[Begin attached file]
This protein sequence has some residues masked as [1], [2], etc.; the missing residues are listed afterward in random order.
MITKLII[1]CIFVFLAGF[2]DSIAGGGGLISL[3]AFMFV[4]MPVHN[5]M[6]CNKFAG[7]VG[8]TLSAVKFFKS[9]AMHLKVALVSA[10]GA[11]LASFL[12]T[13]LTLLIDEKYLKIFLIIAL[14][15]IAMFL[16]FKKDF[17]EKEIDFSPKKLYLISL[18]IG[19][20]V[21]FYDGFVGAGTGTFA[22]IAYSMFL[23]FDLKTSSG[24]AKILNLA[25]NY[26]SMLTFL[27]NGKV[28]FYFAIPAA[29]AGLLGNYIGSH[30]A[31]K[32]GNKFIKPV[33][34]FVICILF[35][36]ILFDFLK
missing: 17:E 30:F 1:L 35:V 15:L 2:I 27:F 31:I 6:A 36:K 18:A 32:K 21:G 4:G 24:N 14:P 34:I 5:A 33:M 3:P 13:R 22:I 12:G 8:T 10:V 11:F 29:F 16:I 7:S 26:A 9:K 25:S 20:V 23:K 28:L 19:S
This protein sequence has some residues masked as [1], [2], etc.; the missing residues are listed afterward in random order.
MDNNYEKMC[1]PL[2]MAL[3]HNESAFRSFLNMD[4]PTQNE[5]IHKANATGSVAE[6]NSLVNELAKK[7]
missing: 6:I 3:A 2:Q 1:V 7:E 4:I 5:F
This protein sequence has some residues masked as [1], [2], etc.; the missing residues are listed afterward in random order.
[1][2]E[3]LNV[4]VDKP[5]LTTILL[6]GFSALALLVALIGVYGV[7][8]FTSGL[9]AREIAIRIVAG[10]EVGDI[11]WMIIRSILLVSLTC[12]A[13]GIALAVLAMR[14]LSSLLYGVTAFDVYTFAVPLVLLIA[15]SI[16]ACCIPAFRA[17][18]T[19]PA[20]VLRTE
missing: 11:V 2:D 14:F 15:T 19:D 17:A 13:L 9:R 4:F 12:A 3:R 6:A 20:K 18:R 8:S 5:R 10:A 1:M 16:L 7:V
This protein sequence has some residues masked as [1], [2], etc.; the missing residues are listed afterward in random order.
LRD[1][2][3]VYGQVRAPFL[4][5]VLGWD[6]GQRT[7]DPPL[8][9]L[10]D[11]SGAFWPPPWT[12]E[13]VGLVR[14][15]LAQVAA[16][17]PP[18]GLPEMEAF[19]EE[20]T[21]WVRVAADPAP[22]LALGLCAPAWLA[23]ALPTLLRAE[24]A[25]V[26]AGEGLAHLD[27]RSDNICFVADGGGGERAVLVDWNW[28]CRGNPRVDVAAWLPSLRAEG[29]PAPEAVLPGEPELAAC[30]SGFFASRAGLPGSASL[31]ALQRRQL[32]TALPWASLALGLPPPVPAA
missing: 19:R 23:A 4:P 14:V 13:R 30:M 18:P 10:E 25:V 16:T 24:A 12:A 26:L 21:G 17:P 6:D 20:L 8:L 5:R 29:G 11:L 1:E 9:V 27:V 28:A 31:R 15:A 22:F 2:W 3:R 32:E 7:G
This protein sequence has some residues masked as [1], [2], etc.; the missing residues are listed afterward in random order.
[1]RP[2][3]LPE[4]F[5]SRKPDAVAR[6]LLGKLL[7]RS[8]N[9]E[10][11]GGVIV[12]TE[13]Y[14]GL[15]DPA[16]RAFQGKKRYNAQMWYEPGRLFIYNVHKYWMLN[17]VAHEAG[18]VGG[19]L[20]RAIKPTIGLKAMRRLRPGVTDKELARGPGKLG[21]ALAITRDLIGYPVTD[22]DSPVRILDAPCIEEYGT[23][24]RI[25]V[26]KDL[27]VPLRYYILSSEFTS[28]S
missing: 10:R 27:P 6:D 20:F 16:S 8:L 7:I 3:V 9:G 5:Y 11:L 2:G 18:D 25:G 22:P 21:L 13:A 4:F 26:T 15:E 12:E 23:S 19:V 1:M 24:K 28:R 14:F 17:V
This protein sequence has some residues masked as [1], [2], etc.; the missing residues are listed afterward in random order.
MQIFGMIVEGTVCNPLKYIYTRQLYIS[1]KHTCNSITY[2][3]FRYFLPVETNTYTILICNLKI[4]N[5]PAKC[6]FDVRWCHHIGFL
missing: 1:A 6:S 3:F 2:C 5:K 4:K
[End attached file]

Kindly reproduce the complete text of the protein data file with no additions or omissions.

This protein sequence has some residues masked as [1], [2], etc.; the missing residues are listed afterward in random order.
MITKLII[1]CIFVFLAGF[2]DSIAGGGGLISL[3]AFMFV[4]MPVHN[5]M[6]CNKFAG[7]VG[8]TLSAVKFFKS[9]AMHLKVALVSA[10]GA[11]LASFL[12]T[13]LTLLIDEKYLKIFLIIAL[14][15]IAMFL[16]FKKDF[17]EKEIDFSPKKLYLISL[18]IG[19][20]V[21]FYDGFVGAGTGTFA[22]IAYSMFL[23]FDLKTSSG[24]AKILNLA[25]NY[26]SMLTFL[27]NGKV[28]FYFAIPAA[29]AGLLGNYIGSH[30]A[31]K[32]GNKFIKPV[33][34]FVICILF[35][36]ILFDFLK
missing: 17:E 30:F 1:L 35:V 15:L 2:I 27:F 31:I 6:A 36:K 18:A 32:K 21:G 4:G 24:N 14:P 34:I 5:A 33:M 3:P 13:R 22:I 12:G 8:T 10:V 11:F 29:F 16:I 7:S 26:A 9:K 25:S 20:V 23:K 28:L 19:S
This protein sequence has some residues masked as [1], [2], etc.; the missing residues are listed afterward in random order.
MDNNYEKMC[1]PL[2]MAL[3]HNESAFRSFLNMD[4]PTQNE[5]IHKANATGSVAE[6]NSLVNELAKK[7]
missing: 6:I 3:A 2:Q 1:V 7:E 4:I 5:F
This protein sequence has some residues masked as [1], [2], etc.; the missing residues are listed afterward in random order.
[1][2]E[3]LNV[4]VDKP[5]LTTILL[6]GFSALALLVALIGVYGV[7][8]FTSGL[9]AREIAIRIVAG[10]EVGDI[11]WMIIRSILLVSLTC[12]A[13]GIALAVLAMR[14]LSSLLYGVTAFDVYTFAVPLVLLIA[15]SI[16]ACCIPAFRA[17][18]T[19]PA[20]VLRTE
missing: 11:V 2:D 14:F 15:T 19:D 17:A 13:L 9:R 4:F 12:A 3:R 6:A 20:K 18:R 8:S 5:R 10:A 1:M 16:L 7:V
This protein sequence has some residues masked as [1], [2], etc.; the missing residues are listed afterward in random order.
LRD[1][2][3]VYGQVRAPFL[4][5]VLGWD[6]GQRT[7]DPPL[8][9]L[10]D[11]SGAFWPPPWT[12]E[13]VGLVR[14][15]LAQVAA[16][17]PP[18]GLPEMEAF[19]EE[20]T[21]WVRVAADPAP[22]LALGLCAPAWLA[23]ALPTLLRAE[24]A[25]V[26]AGEGLAHLD[27]RSDNICFVADGGGGERAVLVDWNW[28]CRGNPRVDVAAWLPSLRAEG[29]PAPEAVLPGEPELAAC[30]SGFFASRAGLPGSASL[31]ALQRRQL[32]TALPWASLALGLPPPVPAA
missing: 19:R 23:A 4:P 14:V 13:R 30:M 18:P 10:E 25:V 16:T 24:A 12:A 26:L 21:G 17:P 6:D 20:L 8:L 5:R 29:G 11:L 1:E 9:V 27:V 28:A 31:R 15:A 22:F 2:W 3:R 32:E 7:G
This protein sequence has some residues masked as [1], [2], etc.; the missing residues are listed afterward in random order.
[1]RP[2][3]LPE[4]F[5]SRKPDAVAR[6]LLGKLL[7]RS[8]N[9]E[10][11]GGVIV[12]TE[13]Y[14]GL[15]DPA[16]RAFQGKKRYNAQMWYEPGRLFIYNVHKYWMLN[17]VAHEAG[18]VGG[19]L[20]RAIKPTIGLKAMRRLRPGVTDKELARGPGKLG[21]ALAITRDLIGYPVTD[22]DSPVRILDAPCIEEYGT[23][24]RI[25]V[26]KDL[27]VPLRYYILSSEFTS[28]S
missing: 10:R 27:P 6:D 20:F 16:S 8:L 7:I 3:V 9:G 5:Y 11:L 2:G 18:D 25:G 22:P 21:L 13:A 4:F 26:T 15:E 12:E 23:S 19:V 1:M 24:K 28:R 14:F 17:V
This protein sequence has some residues masked as [1], [2], etc.; the missing residues are listed afterward in random order.
MQIFGMIVEGTVCNPLKYIYTRQLYIS[1]KHTCNSITY[2][3]FRYFLPVETNTYTILICNLKI[4]N[5]PAKC[6]FDVRWCHHIGFL
missing: 1:A 6:S 3:F 2:C 5:K 4:K